Time to Unify
The 2016 Presidential election was unlike any election we’ve ever seen as a country. If it proved one thing, it’s that the American people are tired of the establishment; the people want political outsiders. One word resonated for me above all others: change.
The American invention of voter-based political parties started in the 1790s. that’s over 200 years ago of almost no innovation, and no change. We now find ourselves living in a fast-paced, quickly changing world, and I cannot believe we haven’t had more progress in the world of politics.
I vividly remember going to the Senate debate between Mark Udall and Cory Gardner. People in the audience were yelling and laughing the entire time, and one thing stood out to me above all else: everyone there already had their minds made up about who they were going to vote for. The Democrats were there to cheer on and vote for Mark Udall, the Republicans were there to cheer on and vote for Cory Gardner. A debate is supposed to be a formal discussion where opposing arguments are put forward, and the audience takes into consideration each point, then makes a decision on where they stand. Very few people that night had an open mind. It didn’t matter who the politicians on the stage were; the audience was loyal to their respective parties. I remember thinking, “This must have been exactly how it was 200 years ago.” It seemed incredibly outdated to me.
I have a problem with the two-party system because I believe it is crippling progress. We don’t have an educated voter base that truly understands where they stand on the issues. We have two extremely established parties, which in turn allows people to just vote their party. The actual person they’re voting for has become less of a priority, and that has led to the loss of solid principles and ideas that policy is built around. Instead, whoever yells the loudest is the one that gets heard.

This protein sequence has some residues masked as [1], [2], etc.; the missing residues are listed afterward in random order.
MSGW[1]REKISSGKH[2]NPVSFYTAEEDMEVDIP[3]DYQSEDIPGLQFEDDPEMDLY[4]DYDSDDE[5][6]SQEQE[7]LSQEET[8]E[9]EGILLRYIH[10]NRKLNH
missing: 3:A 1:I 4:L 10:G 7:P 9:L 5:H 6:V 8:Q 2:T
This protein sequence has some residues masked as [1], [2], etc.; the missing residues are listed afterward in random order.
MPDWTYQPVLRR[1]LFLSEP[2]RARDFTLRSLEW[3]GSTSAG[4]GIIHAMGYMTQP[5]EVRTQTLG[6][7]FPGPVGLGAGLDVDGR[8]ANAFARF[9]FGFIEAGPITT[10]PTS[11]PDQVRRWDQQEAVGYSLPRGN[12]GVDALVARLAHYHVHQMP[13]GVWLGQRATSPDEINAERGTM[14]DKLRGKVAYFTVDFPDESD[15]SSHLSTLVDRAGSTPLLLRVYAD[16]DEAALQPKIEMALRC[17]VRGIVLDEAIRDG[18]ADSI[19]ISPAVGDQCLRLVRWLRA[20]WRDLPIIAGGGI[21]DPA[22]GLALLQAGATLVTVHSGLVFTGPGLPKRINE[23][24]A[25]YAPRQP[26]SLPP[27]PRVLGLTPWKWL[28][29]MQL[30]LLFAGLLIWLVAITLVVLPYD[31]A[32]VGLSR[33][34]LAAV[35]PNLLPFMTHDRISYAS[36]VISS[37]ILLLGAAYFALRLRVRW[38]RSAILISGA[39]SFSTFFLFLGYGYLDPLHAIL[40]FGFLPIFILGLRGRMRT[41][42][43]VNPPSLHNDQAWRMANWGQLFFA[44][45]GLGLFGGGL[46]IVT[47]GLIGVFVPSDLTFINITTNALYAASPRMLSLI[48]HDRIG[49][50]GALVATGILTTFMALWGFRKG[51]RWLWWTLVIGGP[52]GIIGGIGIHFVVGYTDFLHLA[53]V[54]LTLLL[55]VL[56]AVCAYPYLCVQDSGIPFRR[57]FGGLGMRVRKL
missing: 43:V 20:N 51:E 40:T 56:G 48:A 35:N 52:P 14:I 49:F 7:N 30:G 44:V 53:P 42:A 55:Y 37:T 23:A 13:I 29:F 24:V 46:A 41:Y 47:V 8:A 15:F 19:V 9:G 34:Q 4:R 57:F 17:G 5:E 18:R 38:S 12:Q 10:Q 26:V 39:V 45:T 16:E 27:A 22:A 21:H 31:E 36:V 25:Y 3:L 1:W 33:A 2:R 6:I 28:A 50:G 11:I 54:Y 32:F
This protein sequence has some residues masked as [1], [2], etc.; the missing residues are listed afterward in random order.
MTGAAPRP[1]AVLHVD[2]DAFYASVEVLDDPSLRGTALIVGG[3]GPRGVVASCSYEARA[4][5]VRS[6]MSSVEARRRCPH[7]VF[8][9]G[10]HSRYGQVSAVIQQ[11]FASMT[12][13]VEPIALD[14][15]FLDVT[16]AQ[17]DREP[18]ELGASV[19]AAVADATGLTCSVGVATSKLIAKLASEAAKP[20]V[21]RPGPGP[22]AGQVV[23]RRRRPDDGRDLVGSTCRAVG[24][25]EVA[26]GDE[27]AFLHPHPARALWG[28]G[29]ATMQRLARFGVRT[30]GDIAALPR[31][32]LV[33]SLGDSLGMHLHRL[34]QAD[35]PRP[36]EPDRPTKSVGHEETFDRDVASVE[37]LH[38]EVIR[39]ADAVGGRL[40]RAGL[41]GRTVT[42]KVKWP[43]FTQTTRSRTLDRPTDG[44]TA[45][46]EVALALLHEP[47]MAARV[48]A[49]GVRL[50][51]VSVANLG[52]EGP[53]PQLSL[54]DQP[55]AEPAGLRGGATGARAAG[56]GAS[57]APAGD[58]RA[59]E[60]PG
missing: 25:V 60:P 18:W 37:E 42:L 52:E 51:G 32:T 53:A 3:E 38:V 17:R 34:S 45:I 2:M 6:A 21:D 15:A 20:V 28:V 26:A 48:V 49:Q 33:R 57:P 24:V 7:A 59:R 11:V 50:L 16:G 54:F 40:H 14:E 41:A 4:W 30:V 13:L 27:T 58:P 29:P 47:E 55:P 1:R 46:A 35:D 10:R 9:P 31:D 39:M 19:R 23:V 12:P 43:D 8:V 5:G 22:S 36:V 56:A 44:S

This election left me feeling isolated from party politics. I have views on both sides of the aisle. I hated being told that it was pointless to vote for anyone outside of the two parties because no one else had a shot at winning. It’s important to note that according to Gallup, 57% of Americans desire a third party. Among millennials alone, I believe that number is much higher.
Millennials are going to get more politically involved because our values and what we care about as a generation will be at the forefront of politics as we get older. When we do get involved, watch out, because real change will follow. Issues like climate change and education reform transcend party lines, and offer opportunities for actual progress. Progress without a party; that’s what the millennial political movement will be based on.